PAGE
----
What if there were tools that could take the guesswork out of implementing VoIP and UC on your network? Most of the issues you’ll encounter arise from the fact that a network set up for computers can work just fine for file transfers but be a disaster when it comes to handling real-time apps like voice and video. You need to protect those interactive streams from getting crushed by mountains of data moving around. To do that you need to look inside the network and see what is happening.

VXSuite network monitor. Click to request more informaiton.

VXSuite is a toolset ideally qualified to analyze your currenct legacy network and report if you have bandwidth, latency, jitter or congestion issues that will make a mess out of VoIP. You’ll need to implement class of service on your network so that each type of packet stream has the priority and other characteristics it needs to perform optimally.

Before the Move
First, use VXSuite to analyze your system before your make any changes. VXSuite will report on your current voice call volume and usage. It uses that data to calculated min, max and average bandwidth requirements that will support VoIP when you switch. Find and fix problems here and you’ll have a much smoother transition.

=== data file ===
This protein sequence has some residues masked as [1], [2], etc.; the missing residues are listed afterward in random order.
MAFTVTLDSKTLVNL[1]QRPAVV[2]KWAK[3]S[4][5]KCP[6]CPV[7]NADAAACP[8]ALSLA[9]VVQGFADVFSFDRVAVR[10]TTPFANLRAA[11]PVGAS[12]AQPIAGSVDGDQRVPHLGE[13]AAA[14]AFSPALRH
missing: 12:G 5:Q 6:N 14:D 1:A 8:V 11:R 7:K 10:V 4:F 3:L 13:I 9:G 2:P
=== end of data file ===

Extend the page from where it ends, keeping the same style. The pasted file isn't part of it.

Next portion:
A Quality of Experience Assessment is an automated test that deploys software agents on your network to create VoIP test calls to see what bottlenecks arise. Each test call is analyzed for delay, jitter & packet loss and then assigned an MOS score that indicates the quality of the voice communications.

After the Move
Once you deploy your new VoIP and/or UC system, you are not left in the dark. VXSuite monitors call quality and network issues during the rollout phase that can include both VoIP and legacy PBX systems simultaneously. You’ll get reports on how things are working and alarms if there is trouble.

Continuing Support
As ongoing support, the VXSuite cloud-based analytics toolkit continues to monitor your network environment to ensure that voice quality is maintained and issues diagnosed and resolved. You can set threshold levels for delay, jitter, packet loss, MOS, CPU utilization, memory utilization and so on to enable your IT staff to know instantly when problems develop. No more worrying that trouble is sneaking up behind you.

The Toolset You Really Need
Have you been putting off making the technology changes you should because you are worried that things will get worse, not better, when you make the move to VoIP and Unified Communications? If so, now’s the time to get more information about how VXSuite tools and cloud based communications
can improve your productivity and likely reduce cost at the same time.

Click to check pricing and features or get support from a Telarus product specialist.

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Wednesday, March 16, 2016

Your Options For Business Internet Broadband